College Basketball

Tar Heels face more questions because of less talent this season

Tar Heels will face more questions because of less talent this season

acarter@newsobserver.comOctober 12, 2012 

— There is talent at North Carolina. The Tar Heels never seem short on that. But they are shorter on it entering this season than they have been in a while.

Harrison Barnes, John Henson, Kendall Marshall and Tyler Zeller – the players most responsible in each of the past two seasons for North Carolina’s appearances in the regional finals of the NCAA tournament – are all gone.

North Carolina returns two players who started for half the season last year, and another whose role expanded significantly during the postseason. But there’s no shortage of questions, too.

North Carolina on Friday night hosts its annual “Late Night with Roy,” a celebratory event that marks the start of practice. Then the team will attempt to start answering the many questions that surround it. A look at the Tar Heels entering the official start of the preseason:

Who’s back: James Michael McAdoo, sophomore forward; Reggie Bullock, junior guard; Dexter Strickland, senior guard. McAdoo averaged 6.1 points and 3.9 reboundsas a freshman, but much more will be expected from him after he averaged nearly 12 points in the NCAA tournament. Bullock, the Tar Heels’ best returning 3-point shooter, must become a go-to player and a consistent scorer after averaging 8.8 pointslast season. Strickland, North Carolina’s best perimeter defender, is returning from a knee injury that forced him to miss the second half of last season.

Who’s not: Barnes, Henson, Marshall and Zeller were selected among the top 17 picks in the NBA draft. Combined, they averaged 55.2 points, 27.3 rebounds and 13.1 assists. For the sake of comparison, all of North Carolina’ returning players combined to average 25 points, 13.5 rebounds and 3.8 assists last season.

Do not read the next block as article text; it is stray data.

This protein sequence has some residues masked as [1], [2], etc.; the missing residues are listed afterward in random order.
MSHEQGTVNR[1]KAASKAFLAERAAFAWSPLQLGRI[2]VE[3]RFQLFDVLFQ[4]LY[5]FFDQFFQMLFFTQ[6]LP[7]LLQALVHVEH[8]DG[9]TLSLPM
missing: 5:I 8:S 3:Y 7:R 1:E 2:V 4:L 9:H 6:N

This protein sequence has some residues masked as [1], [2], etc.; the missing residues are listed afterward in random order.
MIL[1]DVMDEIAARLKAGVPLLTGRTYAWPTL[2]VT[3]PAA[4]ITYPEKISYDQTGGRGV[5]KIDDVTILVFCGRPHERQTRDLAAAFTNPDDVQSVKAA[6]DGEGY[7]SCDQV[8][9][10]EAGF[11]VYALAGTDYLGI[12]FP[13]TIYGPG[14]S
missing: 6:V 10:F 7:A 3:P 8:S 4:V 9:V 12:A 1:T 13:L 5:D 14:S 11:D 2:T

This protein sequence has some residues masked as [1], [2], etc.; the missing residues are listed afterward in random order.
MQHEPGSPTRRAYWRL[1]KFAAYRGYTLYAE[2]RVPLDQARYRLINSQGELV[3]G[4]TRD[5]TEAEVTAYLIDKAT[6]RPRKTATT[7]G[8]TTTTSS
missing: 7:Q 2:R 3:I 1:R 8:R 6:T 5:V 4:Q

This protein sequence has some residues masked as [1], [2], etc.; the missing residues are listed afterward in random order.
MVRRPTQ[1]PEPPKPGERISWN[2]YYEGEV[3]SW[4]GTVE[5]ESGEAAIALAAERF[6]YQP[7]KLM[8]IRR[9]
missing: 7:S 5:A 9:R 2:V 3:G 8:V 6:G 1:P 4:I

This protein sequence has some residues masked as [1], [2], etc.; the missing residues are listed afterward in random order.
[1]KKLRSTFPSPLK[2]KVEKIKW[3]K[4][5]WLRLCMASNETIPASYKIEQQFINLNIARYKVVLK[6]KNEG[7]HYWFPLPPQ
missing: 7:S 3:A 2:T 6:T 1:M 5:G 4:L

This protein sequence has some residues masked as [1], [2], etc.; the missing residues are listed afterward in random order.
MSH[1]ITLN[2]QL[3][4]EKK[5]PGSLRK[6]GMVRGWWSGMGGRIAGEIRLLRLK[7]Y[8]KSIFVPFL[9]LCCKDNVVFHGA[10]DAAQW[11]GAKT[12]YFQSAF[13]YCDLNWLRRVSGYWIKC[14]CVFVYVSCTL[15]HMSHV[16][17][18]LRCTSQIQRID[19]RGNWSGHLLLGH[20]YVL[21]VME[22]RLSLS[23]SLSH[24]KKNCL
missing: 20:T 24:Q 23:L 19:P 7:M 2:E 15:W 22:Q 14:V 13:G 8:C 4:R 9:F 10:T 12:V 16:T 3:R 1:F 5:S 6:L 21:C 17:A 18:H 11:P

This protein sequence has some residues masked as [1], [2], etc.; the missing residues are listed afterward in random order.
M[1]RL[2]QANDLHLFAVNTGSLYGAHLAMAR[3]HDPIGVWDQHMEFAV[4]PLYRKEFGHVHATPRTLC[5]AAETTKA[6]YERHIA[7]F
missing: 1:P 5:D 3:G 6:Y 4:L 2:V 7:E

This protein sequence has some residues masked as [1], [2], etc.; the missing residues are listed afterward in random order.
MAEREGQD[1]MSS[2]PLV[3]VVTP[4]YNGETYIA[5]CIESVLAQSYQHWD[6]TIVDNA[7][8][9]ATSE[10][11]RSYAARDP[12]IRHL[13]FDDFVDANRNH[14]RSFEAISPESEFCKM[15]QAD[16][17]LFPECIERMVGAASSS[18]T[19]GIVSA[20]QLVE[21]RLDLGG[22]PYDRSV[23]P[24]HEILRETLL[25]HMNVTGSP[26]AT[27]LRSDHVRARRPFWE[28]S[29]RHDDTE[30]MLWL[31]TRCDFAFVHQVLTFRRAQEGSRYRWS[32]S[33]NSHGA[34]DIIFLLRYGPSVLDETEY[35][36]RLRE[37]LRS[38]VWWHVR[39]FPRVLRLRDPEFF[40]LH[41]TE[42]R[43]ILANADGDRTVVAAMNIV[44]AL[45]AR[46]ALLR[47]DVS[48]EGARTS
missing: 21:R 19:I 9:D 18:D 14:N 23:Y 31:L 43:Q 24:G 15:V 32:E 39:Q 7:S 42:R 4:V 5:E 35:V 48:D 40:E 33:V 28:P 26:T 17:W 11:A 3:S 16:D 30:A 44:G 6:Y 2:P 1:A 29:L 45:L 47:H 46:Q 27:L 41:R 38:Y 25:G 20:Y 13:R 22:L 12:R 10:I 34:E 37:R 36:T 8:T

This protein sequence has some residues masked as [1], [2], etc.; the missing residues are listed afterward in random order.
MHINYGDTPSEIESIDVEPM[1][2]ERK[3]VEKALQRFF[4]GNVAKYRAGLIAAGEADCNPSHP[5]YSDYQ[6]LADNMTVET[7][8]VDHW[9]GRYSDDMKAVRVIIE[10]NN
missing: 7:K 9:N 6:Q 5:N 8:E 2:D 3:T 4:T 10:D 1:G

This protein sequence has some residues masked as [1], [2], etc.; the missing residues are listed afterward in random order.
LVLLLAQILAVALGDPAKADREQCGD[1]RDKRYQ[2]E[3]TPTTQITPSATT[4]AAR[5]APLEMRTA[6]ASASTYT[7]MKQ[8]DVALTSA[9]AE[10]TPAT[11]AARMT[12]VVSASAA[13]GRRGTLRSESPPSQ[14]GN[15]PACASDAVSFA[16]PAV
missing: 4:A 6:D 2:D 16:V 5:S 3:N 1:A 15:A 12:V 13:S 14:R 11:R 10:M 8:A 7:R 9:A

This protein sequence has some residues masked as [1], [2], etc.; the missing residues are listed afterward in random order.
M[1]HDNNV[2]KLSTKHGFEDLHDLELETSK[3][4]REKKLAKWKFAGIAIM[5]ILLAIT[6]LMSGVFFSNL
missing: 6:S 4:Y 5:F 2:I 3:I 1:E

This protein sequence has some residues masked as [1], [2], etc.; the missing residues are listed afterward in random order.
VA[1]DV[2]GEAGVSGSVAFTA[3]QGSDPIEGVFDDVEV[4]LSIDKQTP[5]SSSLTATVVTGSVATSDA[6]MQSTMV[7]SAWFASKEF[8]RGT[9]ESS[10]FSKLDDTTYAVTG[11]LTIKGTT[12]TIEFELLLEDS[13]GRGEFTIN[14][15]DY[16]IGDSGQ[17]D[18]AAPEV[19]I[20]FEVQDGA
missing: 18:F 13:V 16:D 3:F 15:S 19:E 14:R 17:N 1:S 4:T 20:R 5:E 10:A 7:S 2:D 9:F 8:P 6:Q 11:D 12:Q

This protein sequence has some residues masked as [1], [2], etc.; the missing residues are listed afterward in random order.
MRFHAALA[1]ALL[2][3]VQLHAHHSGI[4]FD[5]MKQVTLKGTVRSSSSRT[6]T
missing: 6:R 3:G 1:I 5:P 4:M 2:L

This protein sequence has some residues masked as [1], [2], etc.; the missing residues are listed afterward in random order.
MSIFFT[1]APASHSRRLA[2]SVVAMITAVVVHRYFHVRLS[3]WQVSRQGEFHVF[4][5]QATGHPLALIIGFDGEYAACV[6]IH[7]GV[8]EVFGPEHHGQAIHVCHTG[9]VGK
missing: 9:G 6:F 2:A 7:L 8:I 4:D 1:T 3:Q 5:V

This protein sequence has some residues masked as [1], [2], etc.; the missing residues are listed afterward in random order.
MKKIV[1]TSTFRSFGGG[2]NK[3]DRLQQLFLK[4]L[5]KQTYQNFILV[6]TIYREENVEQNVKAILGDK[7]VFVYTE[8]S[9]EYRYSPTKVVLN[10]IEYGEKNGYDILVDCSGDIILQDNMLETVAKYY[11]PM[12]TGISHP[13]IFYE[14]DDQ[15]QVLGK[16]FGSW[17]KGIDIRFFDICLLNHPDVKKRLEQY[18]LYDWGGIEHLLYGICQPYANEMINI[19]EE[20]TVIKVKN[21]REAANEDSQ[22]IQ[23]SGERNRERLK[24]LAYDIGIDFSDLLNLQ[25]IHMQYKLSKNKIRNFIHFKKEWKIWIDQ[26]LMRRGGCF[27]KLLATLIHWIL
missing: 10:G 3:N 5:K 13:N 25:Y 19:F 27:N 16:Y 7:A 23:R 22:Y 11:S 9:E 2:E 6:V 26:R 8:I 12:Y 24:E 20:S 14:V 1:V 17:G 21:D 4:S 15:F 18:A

The talent exodus is similar to ones North Carolina faced after winning the national championship in both 2005 and 2009.

Who’s new: Marcus Paige, a 6-foot-1 point guard from Marion, Iowa, is expected to start from day one. Size is a concern – he weighs just 160 pounds – but his veteran teammates have raved about how well he has grasped coach Roy Williams’ offensive system. J.P. Tokoto, a 6-foot-6 forward from Menomonee Falls, Wis., possesses a leaping ability and athleticism that has drawn comparisons to former Tar Heels star Vince Carter.

Joel James (6-10, 260) and Brice Johnson (6-9, 210) will the chance to contribute immediately to a depleted frontcourt.

Practice priorities: Though Paige has impressed teammates during off-season conditioning work and in pick-up games, his transition to the college game officially begins now. Making sure he understands the offense, and the strengths and weaknesses of his teammates, should be the first priority.

Second, North Carolina is likely to spend a lot of time addressing questions in the frontcourt. Outside of McAdoo, the Tar Heels don’t return a proven forward or center. James and Johnson, the two freshmen, will vie for playing time – including a starting role – along with sophomore Desmond Hubert.

Finally, North Carolina will need to successfully adapt to the return of Strickland and Leslie McDonald, two guards who are back from knee injuries. Strickland will contend for a starting position, but he’ll also have to strengthen his point guard skills to serve as second option to Paige.

What they’re saying: “They lost so much, so they’re going to have a lot of adjustments to make with new personnel, and most of their players – they’ve had this kind of thing before where they’ve had players step up into bigger roles. So that’s not going to be as new. But the amount of players that are having to do it is going to be a little bit new, at least of late … McAdoo is going to have to become a star player. He showed he could do it at the end of last year. He was a different player. He was a star at the end of last year. So returning as one where you’re more reliable and relied upon in that role – that’s not easy. But he’s more than good enough to do it.” – ESPN college basketball analyst Jay Bilas

Carter: 919-829-8944

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